log commands

Less, more and zmore

# less /var/log/syslog

less opens the syslog log file at the top. Use the arrow keys to scroll down one line at a time, the space bar to scroll down one page at a time, or the mouse wheel to scroll through the file. Use the [Shift]+[g] combination to immediately go to the end of the log file.

Grep and zgrep

# grep "user@whateverdomain.tld" /var/log/mail.log > /tmp/result.txt

zgrep is useful for compressed files:

# zgrep -i Error *.gz


tail prints the last part of files to output, for example the last 10 lines with the -n option. Adding the -f option will continue watching the log file and print out the next line written to the file. As soon as a new line is written to syslog, it removes the oldest.

# tail -f -n 10 /var/log/syslog

Escape it with the [Ctrl]+[x] key combination.

Last and lastb

The last command reads from the system file called /var/log/wtmp or the file designated by the -f option. Names of users and tty’s can be given, in which case last will show only those entries matching the arguments. Names of tty’s can be abbreviated, thus last 0 is the same as last tty0.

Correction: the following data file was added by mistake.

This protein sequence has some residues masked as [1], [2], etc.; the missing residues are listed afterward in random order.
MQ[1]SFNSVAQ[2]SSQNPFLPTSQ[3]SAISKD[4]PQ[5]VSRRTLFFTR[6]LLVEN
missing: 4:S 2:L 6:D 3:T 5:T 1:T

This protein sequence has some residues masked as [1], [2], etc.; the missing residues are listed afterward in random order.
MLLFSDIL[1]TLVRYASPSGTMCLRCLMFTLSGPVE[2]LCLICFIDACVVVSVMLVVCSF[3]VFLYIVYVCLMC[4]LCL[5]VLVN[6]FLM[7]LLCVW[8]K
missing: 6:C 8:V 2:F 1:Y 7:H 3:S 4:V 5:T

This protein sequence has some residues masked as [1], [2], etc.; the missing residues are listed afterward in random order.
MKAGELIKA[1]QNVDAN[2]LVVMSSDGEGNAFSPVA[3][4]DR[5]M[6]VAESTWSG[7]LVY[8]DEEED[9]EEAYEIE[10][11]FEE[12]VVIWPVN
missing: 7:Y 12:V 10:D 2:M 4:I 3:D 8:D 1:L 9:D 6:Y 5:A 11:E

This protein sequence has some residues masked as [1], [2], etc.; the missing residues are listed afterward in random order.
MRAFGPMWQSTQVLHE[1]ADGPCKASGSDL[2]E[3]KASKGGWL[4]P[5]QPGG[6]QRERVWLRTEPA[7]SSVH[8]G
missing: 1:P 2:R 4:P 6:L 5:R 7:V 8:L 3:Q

When last catches a process signal like SIGINT (generated by the interrupt key, usually control-C) or a SIGQUIT (generated by the quit key, usually control-\), last will show how far it has searched through the file; in the case of the SIGINT signal, last will then terminate.

For the login history of sysadmin:

# last | grep sysadmin

To find out when the system was last rebooted:

# last reboot

lastb is the same as last, except that by default it shows a log of the file /var/log/btmp, which contains all the bad login attempts.


dmesg displays by default all messages from the kernel ring buffer. Use the scroll wheel to browse through the buffer or pipe the output of dmesg to the less command. For example, to print the log entries for the user facility:

# dmesg --facility=user | less